By Margaret Mills
I recently started a story in Kindle Vella, the serial publication platform of Kindle Direct Publishing that launched in 2021. Writers publish their story in episodes with the first three being free to readers. After that your fans pay to unlock each episode. Publishing in serial form is not new, of course. Charles Dickens did, although the internet adds a level of sophistication not available in his time.
My writing career has been varied. I’m in my sixth decade of writing now. I was first published when I was eleven years old, on the children’s page of a regional magazine, and paid a dollar for my short story. That got my attention – writing plus money - and I went on to submit more, enter contests and even wrote a column for my tiny hometown newspaper before I was out of high school. With a major in English but the teaching career not panning out, I started writing for the religious market as a young wife and mother.
I began writing as an adult on an old electric typewriter and used carbon paper for copies. When the first word processors were developed, I jumped on that: no more correction fluid. In six decades, the writing world has changed: computers, the internet, self-publishing. My main writing now is a blog that involves historical research, with plans to publish a series of books based on the blog, all in the Christian genre.
So why did I publish in Vella? It is designed for those who want to read short episodes on their phones and the most popular genres appear to be romance, and sword and sorcery, or at least stories featuring elves, witches, and wolves. Some authors have created seasons and just keep the story going.
For me, it was a way to get some eyes on my more “experimental” work. For those with a fan base already, Vella is ideal. Since I was dipping my toes into fantasy/time travel, I didn’t have that. My marketing strategy was hoping my grandchildren would tell their friends. However, I like the structure of regular short episodes (1200 words is best I’m told, although episodes can be 600 to 5000 words). I set myself to publish a new episode on Tuesdays and Fridays, which works well to push this writer to finish the book. It’s best to have your story as nearly done as possible, as there are instances of readers being left in the lurch. Mine was well along and I know how it ends, but having that structure brings much-needed discipline.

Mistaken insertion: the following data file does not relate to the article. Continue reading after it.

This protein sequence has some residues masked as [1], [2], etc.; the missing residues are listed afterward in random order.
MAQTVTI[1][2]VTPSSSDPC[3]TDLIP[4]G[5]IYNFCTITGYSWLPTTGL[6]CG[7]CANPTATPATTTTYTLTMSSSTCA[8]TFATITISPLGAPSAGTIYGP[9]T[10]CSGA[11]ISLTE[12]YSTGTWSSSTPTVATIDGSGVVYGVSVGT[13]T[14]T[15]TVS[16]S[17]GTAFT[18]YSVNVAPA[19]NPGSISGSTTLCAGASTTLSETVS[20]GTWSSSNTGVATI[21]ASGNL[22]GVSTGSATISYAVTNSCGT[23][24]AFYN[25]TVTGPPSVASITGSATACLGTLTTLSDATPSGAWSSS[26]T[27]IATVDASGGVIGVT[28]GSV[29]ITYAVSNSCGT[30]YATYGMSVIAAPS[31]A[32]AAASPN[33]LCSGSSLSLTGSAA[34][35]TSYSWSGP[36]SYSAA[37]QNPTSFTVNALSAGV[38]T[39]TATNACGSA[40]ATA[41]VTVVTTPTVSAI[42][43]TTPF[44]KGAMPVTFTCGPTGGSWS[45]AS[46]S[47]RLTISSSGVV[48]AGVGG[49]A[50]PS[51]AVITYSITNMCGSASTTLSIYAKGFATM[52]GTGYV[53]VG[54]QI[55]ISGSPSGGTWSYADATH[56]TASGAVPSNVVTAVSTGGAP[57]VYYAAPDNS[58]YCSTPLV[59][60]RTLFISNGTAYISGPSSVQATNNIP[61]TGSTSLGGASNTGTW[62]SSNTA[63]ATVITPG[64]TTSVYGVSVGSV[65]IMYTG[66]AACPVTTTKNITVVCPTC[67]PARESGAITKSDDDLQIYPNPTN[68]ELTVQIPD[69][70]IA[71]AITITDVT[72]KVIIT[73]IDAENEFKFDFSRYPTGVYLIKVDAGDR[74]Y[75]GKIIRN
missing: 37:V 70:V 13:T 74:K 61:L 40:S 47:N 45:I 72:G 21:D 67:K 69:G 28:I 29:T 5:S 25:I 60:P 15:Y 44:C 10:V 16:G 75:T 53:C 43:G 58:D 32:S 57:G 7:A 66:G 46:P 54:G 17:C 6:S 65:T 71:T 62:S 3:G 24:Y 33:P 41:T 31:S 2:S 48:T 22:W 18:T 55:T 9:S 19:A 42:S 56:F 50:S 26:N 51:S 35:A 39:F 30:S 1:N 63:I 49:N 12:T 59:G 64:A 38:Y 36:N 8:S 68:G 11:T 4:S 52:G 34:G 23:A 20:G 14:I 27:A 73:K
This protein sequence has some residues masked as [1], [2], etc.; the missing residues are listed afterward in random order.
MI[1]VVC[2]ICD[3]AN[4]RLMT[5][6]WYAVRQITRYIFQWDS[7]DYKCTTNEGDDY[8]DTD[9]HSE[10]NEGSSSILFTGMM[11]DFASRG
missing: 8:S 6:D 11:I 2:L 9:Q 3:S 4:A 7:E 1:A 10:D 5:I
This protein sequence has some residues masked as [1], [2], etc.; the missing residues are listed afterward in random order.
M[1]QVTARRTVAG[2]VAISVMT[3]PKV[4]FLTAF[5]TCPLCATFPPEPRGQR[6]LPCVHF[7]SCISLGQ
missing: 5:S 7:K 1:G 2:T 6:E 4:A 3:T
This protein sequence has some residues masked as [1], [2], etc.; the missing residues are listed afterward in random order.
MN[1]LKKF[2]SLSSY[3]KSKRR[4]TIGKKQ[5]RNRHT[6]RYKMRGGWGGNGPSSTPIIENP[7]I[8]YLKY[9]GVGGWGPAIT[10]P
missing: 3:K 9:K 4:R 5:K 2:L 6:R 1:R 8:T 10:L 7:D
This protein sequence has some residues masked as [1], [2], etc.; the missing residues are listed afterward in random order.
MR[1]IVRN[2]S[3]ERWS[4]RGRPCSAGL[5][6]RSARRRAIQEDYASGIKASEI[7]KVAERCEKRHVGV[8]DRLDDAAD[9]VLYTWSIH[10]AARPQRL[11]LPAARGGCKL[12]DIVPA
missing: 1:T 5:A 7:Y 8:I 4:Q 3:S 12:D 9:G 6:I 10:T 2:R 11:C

Vella is not for everyone, but for new writers who need the encouragement of a “thumbs up,” or the discipline of a publication schedule, it has something to offer - as it does for old writers who just want to try something new.
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Standing in the Gap for Oregon, and dabbles in fiction. More information can be found at www.writtenbymargaret.com, and her latest venture into fiction can be read at Taking the Waters | Kindle Vella (amazon.com)
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